The ris­ing: Change of sea­son for re­sis­tance ac­tivists

Wisconsin Gazette - - Opinion - By Lisa Neff Staff writer

Rise up.

Move on.

For­ward In­di­vis­i­bles.

Pro­gres­sive ac­tivists chal­leng­ing the poli­cies of the Trump ad­min­is­tra­tion and the GOP agenda are tran­si­tion­ing from a sum­mer cam­paign to a fall ini­tia­tive — and they're re­cruit­ing.

“It was a long, hec­tic sum­mer, but some­thing tells me it's go­ing to get even hot­ter when Congress returns to work,” said Jessie Sanchez, who joined in a La­bor Day protest march in Milwaukee. “We need all the peo­ple we can muster.”

Sanchez said he par­tic­i­pated in protests this sum­mer or­ga­nized by Vo­ces de la Fron­tera, MoveOn and In­di­vis­i­ble chap­ters in Wis­con­sin and Illi­nois.

“In the po­lit­i­cal world, we can make a world of dif­fer­ence,” he said.

In the weeks be­fore La­bor Day, pro­gres­sive ac­tivists in Wis­con­sin and else­where en­gaged in a “re­sis­tance re­cess,” a se­ries of ac­tions fo­cused on reach­ing mem­bers of Congress on re­cess and back home. Pro­test­ers con­verged on dis­trict of­fices, packed town halls, and when rep­re­sen­ta­tives re­fused to hold open fo­rums, ac­tivists staged their own.

Among their goals were hold­ing ac­count­able the law­mak­ers who voted for leg­is­la­tion that would have re­pealed the Af­ford­able Care Act, en­cour­ag­ing sup­port for Medi­care for all, and de­mand­ing cen­sure of the pres­i­dent for fail­ing to de­nounce white supremacy.

DACA DE­MANDS

AND TRUMP’S RE­SPONSE

Over the La­bor Day week­end, grass­roots ac­tivists in Wis­con­sin and else­where staged a se­ries of ac­tions urg­ing the pres­i­dent and Congress to make per­ma­nent the fed­eral De­ferred Ac­tion for Child­hood Ar­rivals pro­gram. The Obama-era pro­gram shields young im­mi­grants — dubbed “dream­ers” — from de­por­ta­tion and makes it pos­si­ble for them to work legally in the U.S.

Al­most as if in re­sponse, the Trump ad­min­is­tra­tion an­nounced Sept. 5 the end of DACA — then chal­lenged Congress to do some­thing.

In Racine, near House Speaker Paul Ryan's dis­trict of­fice, young im­mi­grants went on a hunger strike Sept. 1, de­mand­ing the Repub­li­can leader sup­port leg­is­la­tion to make DACA per­ma­nent with­out fur­ther mil­i­ta­riza­tion of the bor­der.

“If DACA is re­scinded, I and 800,000 oth­ers will be robbed of the abil­ity to con­trib­ute to our com­mu­ni­ties and we will be at im­me­di­ate risk of de­por­ta­tion along with our fam­i­lies,” said Va­le­ria Ruiz, an or­ga­nizer with Vo­ces de la Fron­tera and Youth Em­pow­ered in the Strug­gle. “Ryan must urge the pres­i­dent to keep DACA and he must sup­port leg­is­la­tion to make DACA per­ma­nent with­out giv­ing in to white su­prem­a­cist mass de­por­ta­tion de­mands.”

Ryan, dur­ing a ra­dio in­ter­view Sept. 1, did en­cour­age Trump not to kill the pro­gram be­fore a way for­ward is de­signed: “These are kids who know no other coun­try, who were brought here by their par­ents and don't know an­other home,” he said, adding that he pre­ferred a leg­isla­tive so­lu­tion to the dream­ers' fu­ture.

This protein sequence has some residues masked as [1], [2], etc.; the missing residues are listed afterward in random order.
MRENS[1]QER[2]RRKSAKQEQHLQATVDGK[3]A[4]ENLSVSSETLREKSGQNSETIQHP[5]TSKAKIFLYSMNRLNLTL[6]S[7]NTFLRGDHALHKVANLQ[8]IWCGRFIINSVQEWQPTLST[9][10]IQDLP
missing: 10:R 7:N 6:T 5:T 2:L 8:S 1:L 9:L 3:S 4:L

The dream­ers' hunger strike, co­or­di­nated by Vo­ces de la Fron­tera and Youth Em­pow­ered in the Strug­gle, launched five days of ac­tions in Wis­con­sin, in­clud­ing the oc­cu­pa­tion of Mon­u­ment Square in Racine, a La­bor Day march in Milwaukee and an­other march Sept. 5.

TIME TO FIGHT FOR $15

The marchers also walked in sup­port of the Fight for $15, a na­tional cam­paign for a higher min­i­mum wage. Cooks and cashiers from McDon­ald's, Burger King and other restau­rants walked off their jobs on La­bor Day to join the march in Milwaukee and other ma­jor U.S. cities.

“Ram­pant racism. Wage cuts. At­tacks on unions. It's time to fight back,” read a state­ment from the Fight for $15 cam­paign.

Other groups bring­ing ac­tivists to La­bor Day ac­tions in­cluded the United We Dream im­mi­grant rights ef­fort, MoveOn.org, af­fil­i­ates of the 350.org en­vi­ron­men­tal or­ga­ni­za­tion, and In­di­vis­i­ble chap­ters.

The In­di­vis­i­ble chap­ters formed fol­low­ing Trump's in­au­gu­ra­tion and the re­lease of “In­di­vis­i­ble: A Prac­ti­cal Guide for Re­sist­ing the Trump Agenda,” a Google Doc out­lin­ing how to en­gage po­lit­i­cally.

About 6,000 groups are reg­is­tered as In­di­vis­i­ble af­fil­i­ates, in­clud­ing 112 groups in Wis­con­sin.

For months, In­di­vis­i­ble has pro­vided reg­u­lar “to-dos” to sub­scribers to news­let­ters. A re­cent weekly ad­vi­sory — is­sued un­der the sub­ject “the sun sets on Au­gust re­cess” — in­structed “Dear In­di­vis­i­bles” to de­fend DACA, speak against Trump's ban on trans­gen­der troops join­ing the mil­i­tary, op­pose Trump's war­mon­ger­ing, join in a Face­book Live fo­rum against white supremacy, and sup­port pro­gres­sive groups as­sist­ing Hur­ri­cane Har­vey sur­vivors.

The post-La­bor Day “weekly In­di­vis­i­ble to-dos” en­cour­aged “Dear In­di­vis­i­bles” to show up for dream­ers, re­spond to Har­vey, stay vig­i­lant on ACA, stop Trump's tax scam giv­ing mas­sive tax cuts to the wealthy and cor­po­ra­tions and stop Trump from start­ing war with North Korea.

“To­gether, we will win,” the In­di­vis­i­ble team wrote — in sol­i­dar­ity.

ON THE WEB

For more on lo­cal In­di­vis­i­ble groups, visit in­di­vis­i­bleguide.com/act-lo­cally.

PHOTO: SAM SIN­GLE­TON-FREE­MAN/VO­CES DE LA FRON­TERA

Young im­mi­grants in U.S. Rep. Paul Ryan’s con­gres­sional dis­trict be­gin a hunger strike Sept. 1, de­mand­ing the House Speaker sup­port leg­is­la­tion to make per­ma­nent the De­ferred Ac­tion for Child­hood Ar­rivals pro­gram. The strike launched five days of ac­tions, in­clud­ing the Sept. 1 oc­cu­pa­tion of the Mon­u­ment Square near the con­gress­man’s of­fice and a march in Racine Sept. 5.

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